Then came the open division, aka "Man Boat" (with a lady or two on board and with our ranks supplemented by an excellent fellow team).  We  got our first chance to compete for a medal that night.  After a terrible start in which the announcer said "go" immediately after we were backing up the boat on her command, we took off, powering down the coarse.  We took second, and it was good, with a time of 1:55.80. We were the second fastest boat to race all day!  That's the first time I've ever been on a boat with a sub-2:00.00 time!



That night I went for a run along the waterfront, ate dinner, and went to bed early very, very sore. I did sleep better than the previous night, since it was notably cooler in the room.

Sunday morning, after packing up and checking out of the hostel, the team gathered early. We warmed up, stretched out, and then watched two of our boats race in their respective semifinals on a chilly morning that the announcer, from Victoria, compared to a morning in Portland.

Then it was time for Bridge City Blitz Blue to show our stuff in the Diamond division (second only to the Platinun division.)  We loaded up, paddled out... And had to wait for the MV Coho to leave the harbor. We moved some more... Then had to wait aboard the boat while the little water taxis did some dance that I couldn't see. Finally, race time. We had a terrible start, this time of our own making, and 200 meters into a 500 meter race, we were reportedly in third. Then we hit our power. Our boat jumped ahead, stroke by stoke, easily overtaking the boats ahead of us to post a finish time of 2:05.84 in first place. We gave everything we had, and we secured the best spot for the finals.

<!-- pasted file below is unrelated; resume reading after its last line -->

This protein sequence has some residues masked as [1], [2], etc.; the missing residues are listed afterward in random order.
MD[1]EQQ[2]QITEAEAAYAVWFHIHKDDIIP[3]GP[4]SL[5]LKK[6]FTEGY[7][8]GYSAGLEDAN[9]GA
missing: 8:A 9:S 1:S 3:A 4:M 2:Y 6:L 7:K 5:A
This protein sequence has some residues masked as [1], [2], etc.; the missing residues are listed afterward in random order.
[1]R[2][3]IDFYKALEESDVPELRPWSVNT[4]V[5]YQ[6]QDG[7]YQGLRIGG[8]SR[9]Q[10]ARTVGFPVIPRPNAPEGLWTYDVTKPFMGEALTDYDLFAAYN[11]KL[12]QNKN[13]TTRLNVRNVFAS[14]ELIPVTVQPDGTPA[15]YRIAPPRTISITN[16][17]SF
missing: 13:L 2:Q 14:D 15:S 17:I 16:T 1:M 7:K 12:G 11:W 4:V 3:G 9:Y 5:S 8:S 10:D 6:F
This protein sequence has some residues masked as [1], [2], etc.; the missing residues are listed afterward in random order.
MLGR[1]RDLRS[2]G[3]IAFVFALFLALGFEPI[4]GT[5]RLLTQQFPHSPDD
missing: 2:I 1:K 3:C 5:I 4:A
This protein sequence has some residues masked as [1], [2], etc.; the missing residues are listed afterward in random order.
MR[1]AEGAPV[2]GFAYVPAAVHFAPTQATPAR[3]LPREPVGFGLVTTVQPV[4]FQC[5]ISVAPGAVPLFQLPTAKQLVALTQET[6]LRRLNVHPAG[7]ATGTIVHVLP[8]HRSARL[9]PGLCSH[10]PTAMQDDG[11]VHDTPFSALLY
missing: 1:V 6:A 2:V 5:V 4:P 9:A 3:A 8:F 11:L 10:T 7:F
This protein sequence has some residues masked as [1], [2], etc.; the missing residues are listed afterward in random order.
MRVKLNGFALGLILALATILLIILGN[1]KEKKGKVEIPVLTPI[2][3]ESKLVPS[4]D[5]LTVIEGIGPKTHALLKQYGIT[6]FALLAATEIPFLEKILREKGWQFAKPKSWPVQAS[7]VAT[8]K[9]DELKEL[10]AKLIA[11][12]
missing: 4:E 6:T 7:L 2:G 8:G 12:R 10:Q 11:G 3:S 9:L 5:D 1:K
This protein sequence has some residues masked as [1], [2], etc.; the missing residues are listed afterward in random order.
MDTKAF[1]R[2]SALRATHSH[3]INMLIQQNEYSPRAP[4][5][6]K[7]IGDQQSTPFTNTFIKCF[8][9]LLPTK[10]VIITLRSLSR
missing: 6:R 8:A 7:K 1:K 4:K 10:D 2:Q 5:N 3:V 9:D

Then it was time to wait, and, almost 5 hours later, it was finally time for the Diamond mixed championship, with five boats already racing for that division's consolation prize. We'd secured the best spot (lane 3 of 5) and we had the best time of any team going into the race. After waiting, again, for the MV Coho to take off, we launched. We paddled hard. In my peripheral vision, I could see the boats next to us; the race was on. We paddled as hard as we could. I was constantly checking to make sure I was in sync with the paddler ahead of me.  I put everything I had into the race, and so did my teammates. But at the end, we only came in a close 3rd with a heartbreaking time of 2:09.56. It was the bronze medal for us, and my promise to myself to buy a nicer paddle if we took home the gold didn't need to be filled.

Some folks had the attitude of "hey, at least we got the medal". Sure, it's nice. But coming in third in a race we that was ours to lose? Disappointing, to say the least. Nothing feels worse than knowing that a race is yours to lose... and losing it.

But the team rallied in the beer garden, which I'd swear was filled more with Portlanders than folks from anywhere else.  'Twas good times, as we celebrated Team Velocity (they're the women's boat from Bridge City Paddling Club) and their platinum-division championship win.


My friend and I took the ferry back that night and chatted about how much fun the whole trip was.  And, during the long drive back, my thoughts kept drifting toward the upcoming Portland race...